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Press Release

Thefts on Menominee Indian Reservation Result in Prison Sentence for Keshena Man

For Immediate Release
U.S. Attorney's Office, Eastern District of Wisconsin

Gregory J. Haanstad, United States Attorney for the Eastern District of Wisconsin, announced that Merwin J. “Pete” Wynos (age: 36), a former resident of Keshena and an enrolled member of the Menominee Indian Tribe of Wisconsin, received a sentence of 30 months in federal prison following a conviction for theft, in violation of Title 18, United States Code, Sections 661 and 1153(a).

The sentence, imposed on March 20, 2024, by Senior United States District Judge William C. Griesbach, was the result of a guilty plea entered by the defendant on January 16, 2024. Wynos will also face three years of supervised release once he completes his sentence.

According to court records, on September 25, 2023, several companies reported thefts of equipment from the site of the new Menominee Indian High School in Keshena. Investigators for the Menominee Tribal Police Department and Menominee County Sheriff’s Office discovered that Wynos  had entered the closed, fenced, and locked construction site during nighttime hours. Wynos used a utility vehicle on the site to transport construction tools and electronics that he took from construction trailers to his residence. Wynos attempted to sell some of the items at local pawn shops, which reported their suspicions to the police. Wynos was arrested after being caught with others in a car full of stolen construction tools and, after being released from tribal custody, entered the construction site again on November 25, 2023. Wynos was caught on the site taking additional items and was re-arrested. Wynos admitted in court to being responsible for three separate theft incidents on the construction site and will pay over $29,000 in restitution to the victims.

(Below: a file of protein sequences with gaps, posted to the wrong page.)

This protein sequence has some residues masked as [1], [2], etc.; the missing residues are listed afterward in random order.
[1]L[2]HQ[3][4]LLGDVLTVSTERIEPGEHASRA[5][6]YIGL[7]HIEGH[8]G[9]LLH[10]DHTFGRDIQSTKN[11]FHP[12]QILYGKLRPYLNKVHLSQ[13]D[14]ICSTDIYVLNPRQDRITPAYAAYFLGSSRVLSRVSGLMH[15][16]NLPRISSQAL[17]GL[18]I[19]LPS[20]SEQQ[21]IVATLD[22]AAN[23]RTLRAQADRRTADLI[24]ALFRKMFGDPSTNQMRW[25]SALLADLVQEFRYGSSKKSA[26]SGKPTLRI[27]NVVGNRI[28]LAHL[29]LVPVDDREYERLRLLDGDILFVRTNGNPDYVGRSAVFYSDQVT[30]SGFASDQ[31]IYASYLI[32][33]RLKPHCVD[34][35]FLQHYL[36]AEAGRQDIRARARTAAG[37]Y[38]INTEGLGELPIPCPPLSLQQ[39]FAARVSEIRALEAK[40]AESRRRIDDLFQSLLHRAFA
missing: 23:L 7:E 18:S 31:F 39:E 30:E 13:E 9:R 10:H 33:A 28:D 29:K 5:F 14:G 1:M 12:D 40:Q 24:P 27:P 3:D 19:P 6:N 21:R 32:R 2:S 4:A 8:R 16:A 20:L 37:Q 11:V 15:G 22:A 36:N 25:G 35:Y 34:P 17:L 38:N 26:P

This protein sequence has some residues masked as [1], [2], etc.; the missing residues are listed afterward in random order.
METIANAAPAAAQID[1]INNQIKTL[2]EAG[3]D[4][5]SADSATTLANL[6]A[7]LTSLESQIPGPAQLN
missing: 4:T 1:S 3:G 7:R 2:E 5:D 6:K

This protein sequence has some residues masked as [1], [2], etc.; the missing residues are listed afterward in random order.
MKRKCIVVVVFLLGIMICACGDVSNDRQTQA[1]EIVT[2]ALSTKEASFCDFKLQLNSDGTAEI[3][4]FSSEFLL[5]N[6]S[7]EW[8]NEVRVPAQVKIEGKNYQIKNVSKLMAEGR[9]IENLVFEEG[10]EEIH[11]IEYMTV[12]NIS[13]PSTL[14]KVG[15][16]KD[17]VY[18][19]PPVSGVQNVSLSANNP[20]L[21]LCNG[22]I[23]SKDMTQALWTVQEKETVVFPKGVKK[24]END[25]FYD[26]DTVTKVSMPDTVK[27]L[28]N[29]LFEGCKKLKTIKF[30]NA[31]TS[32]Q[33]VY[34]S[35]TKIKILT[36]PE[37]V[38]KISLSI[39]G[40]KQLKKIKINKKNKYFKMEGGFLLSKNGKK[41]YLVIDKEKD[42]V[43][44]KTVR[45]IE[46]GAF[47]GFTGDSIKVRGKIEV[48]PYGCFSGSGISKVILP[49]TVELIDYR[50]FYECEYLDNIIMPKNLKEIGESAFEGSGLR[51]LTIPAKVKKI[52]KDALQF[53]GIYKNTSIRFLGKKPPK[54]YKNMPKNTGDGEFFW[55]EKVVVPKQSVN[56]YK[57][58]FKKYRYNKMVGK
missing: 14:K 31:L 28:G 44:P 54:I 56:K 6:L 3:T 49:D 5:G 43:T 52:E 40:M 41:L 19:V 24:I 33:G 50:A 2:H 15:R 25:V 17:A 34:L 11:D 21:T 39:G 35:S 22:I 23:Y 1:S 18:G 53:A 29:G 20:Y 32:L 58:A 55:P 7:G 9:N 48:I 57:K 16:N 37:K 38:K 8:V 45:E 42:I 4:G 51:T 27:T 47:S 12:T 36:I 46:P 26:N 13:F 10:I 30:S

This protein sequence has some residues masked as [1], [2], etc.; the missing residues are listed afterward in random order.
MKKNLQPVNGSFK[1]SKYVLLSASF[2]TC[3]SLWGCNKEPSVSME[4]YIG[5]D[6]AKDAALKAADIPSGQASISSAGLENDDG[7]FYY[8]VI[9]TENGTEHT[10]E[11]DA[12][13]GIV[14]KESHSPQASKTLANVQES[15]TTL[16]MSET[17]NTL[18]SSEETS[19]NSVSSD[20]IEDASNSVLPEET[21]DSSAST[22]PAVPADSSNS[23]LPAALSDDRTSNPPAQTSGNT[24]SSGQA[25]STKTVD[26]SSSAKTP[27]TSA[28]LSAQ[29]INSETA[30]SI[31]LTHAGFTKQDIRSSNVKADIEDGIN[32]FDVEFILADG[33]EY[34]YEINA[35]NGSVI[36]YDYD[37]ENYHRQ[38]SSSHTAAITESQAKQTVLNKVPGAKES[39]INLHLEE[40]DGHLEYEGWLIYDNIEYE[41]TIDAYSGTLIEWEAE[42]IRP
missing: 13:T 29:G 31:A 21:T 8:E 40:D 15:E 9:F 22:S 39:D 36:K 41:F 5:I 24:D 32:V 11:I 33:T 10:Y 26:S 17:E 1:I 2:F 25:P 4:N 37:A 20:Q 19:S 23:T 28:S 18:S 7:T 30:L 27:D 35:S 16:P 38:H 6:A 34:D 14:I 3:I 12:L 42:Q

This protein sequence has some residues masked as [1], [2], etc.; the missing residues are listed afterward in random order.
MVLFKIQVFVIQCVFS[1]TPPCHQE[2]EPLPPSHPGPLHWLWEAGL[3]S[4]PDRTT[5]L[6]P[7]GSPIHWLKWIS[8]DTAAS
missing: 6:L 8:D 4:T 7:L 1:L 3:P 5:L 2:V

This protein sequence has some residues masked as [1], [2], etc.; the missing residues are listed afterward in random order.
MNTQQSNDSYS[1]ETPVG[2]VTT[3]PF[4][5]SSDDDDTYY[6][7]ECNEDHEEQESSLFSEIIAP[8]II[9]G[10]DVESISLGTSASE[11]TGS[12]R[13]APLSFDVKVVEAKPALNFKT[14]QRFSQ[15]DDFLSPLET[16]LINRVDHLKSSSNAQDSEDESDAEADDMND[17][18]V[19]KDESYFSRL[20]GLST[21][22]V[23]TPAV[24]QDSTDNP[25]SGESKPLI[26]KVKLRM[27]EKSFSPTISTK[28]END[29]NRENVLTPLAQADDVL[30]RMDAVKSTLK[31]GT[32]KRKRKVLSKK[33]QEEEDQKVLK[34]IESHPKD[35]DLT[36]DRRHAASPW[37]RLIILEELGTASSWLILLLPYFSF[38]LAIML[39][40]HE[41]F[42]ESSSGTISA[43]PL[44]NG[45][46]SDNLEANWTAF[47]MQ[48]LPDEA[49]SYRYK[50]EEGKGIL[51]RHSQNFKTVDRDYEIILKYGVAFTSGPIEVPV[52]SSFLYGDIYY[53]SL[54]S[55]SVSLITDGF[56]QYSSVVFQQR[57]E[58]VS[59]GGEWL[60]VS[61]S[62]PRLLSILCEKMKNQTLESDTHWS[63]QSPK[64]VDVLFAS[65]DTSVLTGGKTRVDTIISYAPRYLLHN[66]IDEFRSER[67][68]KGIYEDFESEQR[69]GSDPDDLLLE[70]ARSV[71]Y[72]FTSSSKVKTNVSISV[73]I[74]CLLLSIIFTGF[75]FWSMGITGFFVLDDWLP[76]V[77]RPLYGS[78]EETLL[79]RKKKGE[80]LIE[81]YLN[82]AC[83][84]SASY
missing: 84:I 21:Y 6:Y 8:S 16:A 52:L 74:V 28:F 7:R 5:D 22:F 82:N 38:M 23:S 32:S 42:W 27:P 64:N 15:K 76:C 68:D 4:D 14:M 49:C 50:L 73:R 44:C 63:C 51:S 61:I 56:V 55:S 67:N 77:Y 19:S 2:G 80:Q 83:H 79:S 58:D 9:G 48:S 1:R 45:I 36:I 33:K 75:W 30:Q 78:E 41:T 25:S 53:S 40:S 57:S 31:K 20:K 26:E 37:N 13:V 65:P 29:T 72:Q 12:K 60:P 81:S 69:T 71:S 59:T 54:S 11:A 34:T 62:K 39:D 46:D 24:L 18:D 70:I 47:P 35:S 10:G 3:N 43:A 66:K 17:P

At sentencing, Judge Griesbach noted the need to punish Wynos for the persistent nature of his crimes. Judge Griesbach said, “Stealing from hard working people, especially those building a new school that will help your community, shows a persistent willingness to violate the law.” Judge Griesbach also described the need to show the community that there is a punishment for this sort of behavior.

The Menominee Tribal Police Department, Menominee County Sheriff’s Office, and Federal Bureau of Investigation investigated the case. Assistant United States Attorney Andrew J. Maier prosecuted the case in U.S. District Court in Green Bay.


For further information contact:

Public Information Officer

(414) 297-1700

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Updated March 21, 2024